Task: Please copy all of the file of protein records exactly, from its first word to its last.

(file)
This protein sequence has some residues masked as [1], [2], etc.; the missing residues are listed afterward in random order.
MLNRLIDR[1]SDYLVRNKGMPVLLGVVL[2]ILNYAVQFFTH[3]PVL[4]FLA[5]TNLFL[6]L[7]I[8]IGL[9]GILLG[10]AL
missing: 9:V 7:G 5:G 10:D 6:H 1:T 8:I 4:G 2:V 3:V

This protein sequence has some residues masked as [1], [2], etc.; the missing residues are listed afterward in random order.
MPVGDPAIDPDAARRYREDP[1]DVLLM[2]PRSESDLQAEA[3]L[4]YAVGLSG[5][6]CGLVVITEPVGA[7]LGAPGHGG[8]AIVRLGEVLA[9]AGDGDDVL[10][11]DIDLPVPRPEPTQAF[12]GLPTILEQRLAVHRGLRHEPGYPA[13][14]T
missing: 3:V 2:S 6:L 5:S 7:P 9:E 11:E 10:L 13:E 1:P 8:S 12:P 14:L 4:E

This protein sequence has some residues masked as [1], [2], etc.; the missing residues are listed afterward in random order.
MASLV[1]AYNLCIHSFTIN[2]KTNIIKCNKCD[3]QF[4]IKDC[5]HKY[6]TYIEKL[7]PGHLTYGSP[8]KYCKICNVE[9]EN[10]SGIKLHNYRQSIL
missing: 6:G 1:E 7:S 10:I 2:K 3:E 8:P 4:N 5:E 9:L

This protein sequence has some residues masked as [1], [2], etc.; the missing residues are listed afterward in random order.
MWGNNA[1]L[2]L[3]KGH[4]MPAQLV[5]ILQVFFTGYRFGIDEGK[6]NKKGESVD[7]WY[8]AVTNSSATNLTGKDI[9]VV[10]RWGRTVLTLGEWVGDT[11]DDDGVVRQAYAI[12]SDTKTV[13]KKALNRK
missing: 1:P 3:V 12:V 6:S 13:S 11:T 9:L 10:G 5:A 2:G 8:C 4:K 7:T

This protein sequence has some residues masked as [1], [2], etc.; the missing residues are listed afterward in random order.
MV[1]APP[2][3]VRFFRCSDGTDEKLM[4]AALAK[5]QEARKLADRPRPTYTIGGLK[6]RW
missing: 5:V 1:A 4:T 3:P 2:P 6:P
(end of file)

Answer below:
This protein sequence has some residues masked as [1], [2], etc.; the missing residues are listed afterward in random order.
MLNRLIDR[1]SDYLVRNKGMPVLLGVVL[2]ILNYAVQFFTH[3]PVL[4]FLA[5]TNLFL[6]L[7]I[8]IGL[9]GILLG[10]AL
missing: 9:V 7:G 5:G 10:D 6:H 1:T 8:I 4:G 2:V 3:V

This protein sequence has some residues masked as [1], [2], etc.; the missing residues are listed afterward in random order.
MPVGDPAIDPDAARRYREDP[1]DVLLM[2]PRSESDLQAEA[3]L[4]YAVGLSG[5][6]CGLVVITEPVGA[7]LGAPGHGG[8]AIVRLGEVLA[9]AGDGDDVL[10][11]DIDLPVPRPEPTQAF[12]GLPTILEQRLAVHRGLRHEPGYPA[13][14]T
missing: 3:V 2:S 6:L 5:S 7:P 9:E 11:E 10:L 13:E 1:P 8:S 12:P 14:L 4:E

This protein sequence has some residues masked as [1], [2], etc.; the missing residues are listed afterward in random order.
MASLV[1]AYNLCIHSFTIN[2]KTNIIKCNKCD[3]QF[4]IKDC[5]HKY[6]TYIEKL[7]PGHLTYGSP[8]KYCKICNVE[9]EN[10]SGIKLHNYRQSIL
missing: 6:G 1:E 7:S 10:I 2:K 3:E 8:P 4:N 5:E 9:L

This protein sequence has some residues masked as [1], [2], etc.; the missing residues are listed afterward in random order.
MWGNNA[1]L[2]L[3]KGH[4]MPAQLV[5]ILQVFFTGYRFGIDEGK[6]NKKGESVD[7]WY[8]AVTNSSATNLTGKDI[9]VV[10]RWGRTVLTLGEWVGDT[11]DDDGVVRQAYAI[12]SDTKTV[13]KKALNRK
missing: 1:P 3:V 12:V 6:S 13:S 11:T 9:L 10:G 5:A 2:G 8:C 4:K 7:T

This protein sequence has some residues masked as [1], [2], etc.; the missing residues are listed afterward in random order.
MV[1]APP[2][3]VRFFRCSDGTDEKLM[4]AALAK[5]QEARKLADRPRPTYTIGGLK[6]RW
missing: 5:V 1:A 4:T 3:P 2:P 6:P